- Our advice is to be with your parent for the assessment if you possibly can. You can help avoid the “stiff upper lip” approach that some parents may take, minimising or downplaying their health/care issues for the needs assessment. And you can ensure that it covers all your parent’s health and social care needs.
Needs and wishes to take into account during the care needs assessment
All of your parent’s needs and wishes are recorded as part of the assessment, regardless of whether these are met by the local authority according to the eligibility criteria. This will include:
- How do they see themselves? What problems do they consider they have?
- What are their expectations?
- Where and how do they want to live?
- What are their interests?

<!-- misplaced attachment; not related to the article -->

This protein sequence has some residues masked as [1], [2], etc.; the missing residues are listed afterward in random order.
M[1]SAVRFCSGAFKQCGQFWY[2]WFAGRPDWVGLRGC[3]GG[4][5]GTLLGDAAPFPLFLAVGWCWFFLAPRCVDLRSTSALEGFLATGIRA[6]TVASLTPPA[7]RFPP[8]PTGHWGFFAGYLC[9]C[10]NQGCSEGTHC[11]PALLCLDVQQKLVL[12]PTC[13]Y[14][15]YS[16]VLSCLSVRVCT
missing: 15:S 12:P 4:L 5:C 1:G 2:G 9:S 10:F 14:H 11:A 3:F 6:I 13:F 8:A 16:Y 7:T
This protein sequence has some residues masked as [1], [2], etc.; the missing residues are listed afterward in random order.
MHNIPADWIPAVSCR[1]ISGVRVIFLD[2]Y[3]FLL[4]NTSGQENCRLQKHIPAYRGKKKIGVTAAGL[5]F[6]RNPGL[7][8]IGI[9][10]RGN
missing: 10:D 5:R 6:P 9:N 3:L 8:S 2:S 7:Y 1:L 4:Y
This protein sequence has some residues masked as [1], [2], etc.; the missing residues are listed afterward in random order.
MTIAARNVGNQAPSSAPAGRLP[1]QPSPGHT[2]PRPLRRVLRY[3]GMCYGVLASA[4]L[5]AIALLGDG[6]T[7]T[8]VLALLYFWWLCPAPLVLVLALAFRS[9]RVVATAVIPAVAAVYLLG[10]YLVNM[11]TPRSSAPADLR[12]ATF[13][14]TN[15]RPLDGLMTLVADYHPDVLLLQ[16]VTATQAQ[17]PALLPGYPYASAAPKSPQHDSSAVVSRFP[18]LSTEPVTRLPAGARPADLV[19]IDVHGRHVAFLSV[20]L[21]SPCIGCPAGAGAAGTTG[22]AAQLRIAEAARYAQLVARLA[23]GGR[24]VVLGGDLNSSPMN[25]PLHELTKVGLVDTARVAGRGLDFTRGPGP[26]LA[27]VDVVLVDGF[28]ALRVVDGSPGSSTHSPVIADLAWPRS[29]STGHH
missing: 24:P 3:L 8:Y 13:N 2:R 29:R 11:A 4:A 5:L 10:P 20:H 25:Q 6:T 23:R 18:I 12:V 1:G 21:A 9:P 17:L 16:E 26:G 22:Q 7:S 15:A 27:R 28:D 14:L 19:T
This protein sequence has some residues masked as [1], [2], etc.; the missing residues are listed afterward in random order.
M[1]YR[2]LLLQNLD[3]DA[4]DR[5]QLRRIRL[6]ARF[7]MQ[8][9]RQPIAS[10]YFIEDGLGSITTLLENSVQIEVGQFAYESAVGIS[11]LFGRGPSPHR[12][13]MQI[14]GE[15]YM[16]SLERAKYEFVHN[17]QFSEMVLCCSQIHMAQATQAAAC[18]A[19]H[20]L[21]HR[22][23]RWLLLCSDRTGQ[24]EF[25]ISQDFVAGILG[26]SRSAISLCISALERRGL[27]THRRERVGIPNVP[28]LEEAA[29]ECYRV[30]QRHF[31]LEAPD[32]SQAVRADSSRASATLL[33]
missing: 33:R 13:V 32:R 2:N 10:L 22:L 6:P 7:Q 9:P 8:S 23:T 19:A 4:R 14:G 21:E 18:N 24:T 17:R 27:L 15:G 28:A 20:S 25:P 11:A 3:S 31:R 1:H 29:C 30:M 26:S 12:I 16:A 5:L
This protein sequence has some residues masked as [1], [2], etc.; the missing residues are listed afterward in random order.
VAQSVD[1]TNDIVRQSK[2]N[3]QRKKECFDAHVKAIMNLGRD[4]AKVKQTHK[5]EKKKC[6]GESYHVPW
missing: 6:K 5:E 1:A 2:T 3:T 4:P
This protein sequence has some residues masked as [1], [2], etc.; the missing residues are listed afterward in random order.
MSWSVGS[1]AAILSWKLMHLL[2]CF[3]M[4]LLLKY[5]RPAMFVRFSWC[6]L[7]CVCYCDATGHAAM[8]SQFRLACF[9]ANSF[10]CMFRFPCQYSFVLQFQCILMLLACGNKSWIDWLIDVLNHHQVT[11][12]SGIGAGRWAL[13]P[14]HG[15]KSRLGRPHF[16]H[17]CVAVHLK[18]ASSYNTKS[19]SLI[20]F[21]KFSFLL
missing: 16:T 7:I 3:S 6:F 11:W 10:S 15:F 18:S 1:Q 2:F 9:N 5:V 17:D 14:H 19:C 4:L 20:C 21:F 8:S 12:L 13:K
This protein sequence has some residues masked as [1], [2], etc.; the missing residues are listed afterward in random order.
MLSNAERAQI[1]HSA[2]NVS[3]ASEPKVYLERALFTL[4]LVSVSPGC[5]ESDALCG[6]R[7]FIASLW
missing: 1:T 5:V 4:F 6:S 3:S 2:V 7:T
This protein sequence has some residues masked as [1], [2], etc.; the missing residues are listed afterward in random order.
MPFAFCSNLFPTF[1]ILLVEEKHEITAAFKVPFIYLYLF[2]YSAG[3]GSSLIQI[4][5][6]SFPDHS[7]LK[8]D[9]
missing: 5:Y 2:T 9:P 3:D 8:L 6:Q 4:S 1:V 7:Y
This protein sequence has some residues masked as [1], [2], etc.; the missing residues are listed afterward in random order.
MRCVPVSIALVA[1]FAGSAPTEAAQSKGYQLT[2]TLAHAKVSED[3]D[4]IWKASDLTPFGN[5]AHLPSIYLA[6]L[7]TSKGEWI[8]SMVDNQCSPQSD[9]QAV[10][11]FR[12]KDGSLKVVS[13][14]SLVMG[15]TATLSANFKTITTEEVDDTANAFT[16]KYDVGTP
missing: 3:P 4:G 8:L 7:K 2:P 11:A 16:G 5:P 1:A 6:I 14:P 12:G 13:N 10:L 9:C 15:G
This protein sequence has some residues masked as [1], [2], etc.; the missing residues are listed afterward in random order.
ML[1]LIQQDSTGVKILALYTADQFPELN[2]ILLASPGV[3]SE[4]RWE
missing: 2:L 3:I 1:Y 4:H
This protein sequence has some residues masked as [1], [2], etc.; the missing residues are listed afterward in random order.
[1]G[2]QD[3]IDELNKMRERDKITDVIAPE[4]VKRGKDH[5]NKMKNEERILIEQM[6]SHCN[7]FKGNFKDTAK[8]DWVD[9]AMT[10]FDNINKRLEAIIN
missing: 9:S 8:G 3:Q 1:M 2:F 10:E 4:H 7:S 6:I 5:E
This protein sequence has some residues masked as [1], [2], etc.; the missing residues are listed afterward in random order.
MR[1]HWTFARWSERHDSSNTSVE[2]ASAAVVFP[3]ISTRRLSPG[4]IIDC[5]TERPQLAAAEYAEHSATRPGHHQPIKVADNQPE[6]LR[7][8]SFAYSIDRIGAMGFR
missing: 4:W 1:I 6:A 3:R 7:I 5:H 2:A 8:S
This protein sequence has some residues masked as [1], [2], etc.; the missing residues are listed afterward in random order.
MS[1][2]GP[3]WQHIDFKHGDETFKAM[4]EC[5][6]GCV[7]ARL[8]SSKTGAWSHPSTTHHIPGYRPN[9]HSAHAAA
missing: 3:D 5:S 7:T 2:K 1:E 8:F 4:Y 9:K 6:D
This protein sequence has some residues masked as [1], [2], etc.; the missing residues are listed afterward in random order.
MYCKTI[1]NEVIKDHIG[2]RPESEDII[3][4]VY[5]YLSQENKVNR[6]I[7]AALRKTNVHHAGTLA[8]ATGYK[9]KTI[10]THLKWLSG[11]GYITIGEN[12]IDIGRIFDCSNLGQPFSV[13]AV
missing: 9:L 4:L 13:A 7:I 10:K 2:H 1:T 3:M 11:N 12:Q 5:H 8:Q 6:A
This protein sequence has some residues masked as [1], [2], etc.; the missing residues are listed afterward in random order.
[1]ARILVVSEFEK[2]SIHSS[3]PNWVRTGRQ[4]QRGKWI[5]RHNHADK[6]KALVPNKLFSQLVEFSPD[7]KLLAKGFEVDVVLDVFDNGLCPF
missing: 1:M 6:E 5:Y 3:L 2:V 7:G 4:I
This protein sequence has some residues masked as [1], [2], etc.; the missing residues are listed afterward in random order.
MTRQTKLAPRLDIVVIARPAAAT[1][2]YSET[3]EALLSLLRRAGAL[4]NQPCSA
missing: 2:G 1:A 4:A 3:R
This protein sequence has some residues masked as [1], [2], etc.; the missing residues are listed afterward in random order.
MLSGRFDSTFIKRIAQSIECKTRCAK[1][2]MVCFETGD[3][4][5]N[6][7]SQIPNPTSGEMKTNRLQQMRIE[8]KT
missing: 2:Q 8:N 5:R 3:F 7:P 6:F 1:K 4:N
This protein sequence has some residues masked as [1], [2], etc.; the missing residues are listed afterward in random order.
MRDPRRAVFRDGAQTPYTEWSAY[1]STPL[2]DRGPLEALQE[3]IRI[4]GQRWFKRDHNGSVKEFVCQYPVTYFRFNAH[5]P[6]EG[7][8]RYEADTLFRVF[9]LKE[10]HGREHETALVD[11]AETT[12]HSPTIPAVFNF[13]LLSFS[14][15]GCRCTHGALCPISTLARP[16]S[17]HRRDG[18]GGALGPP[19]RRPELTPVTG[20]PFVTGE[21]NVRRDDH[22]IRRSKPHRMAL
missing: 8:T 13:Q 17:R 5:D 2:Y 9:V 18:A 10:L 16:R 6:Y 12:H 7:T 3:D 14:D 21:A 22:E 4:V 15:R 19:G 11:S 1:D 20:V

- Are they able to look after their own home and shop for food?
- Are there any safety issues?
- Do they suffer from memory problems or depression?
- Are they hard of hearing or have problems with their sight?
- Can they look after themselves? How is their mobility?
- Do they look after their health? Do they smoke, drink or are they overweight?
- Are there are medical issues?
The care plan and personal budget
Following the assessment, and if the situation meets the criteria, the local authority must produce a detailed care plan and a personal budget. They must also provide information on what care is available and how to access these services, even if it will not be provided by them.
The care plan will contain:
- A statement of needs.
- How the needs will be met.
- Information on any charges to pay.
- Details of the support carers.
- The date to review the assessment and services received which will take place at least once a year. You are able to ask for a reassessment at any time if circumstances have changed.
What will the care look like?
This will all depend on the outcome of the care needs assessment.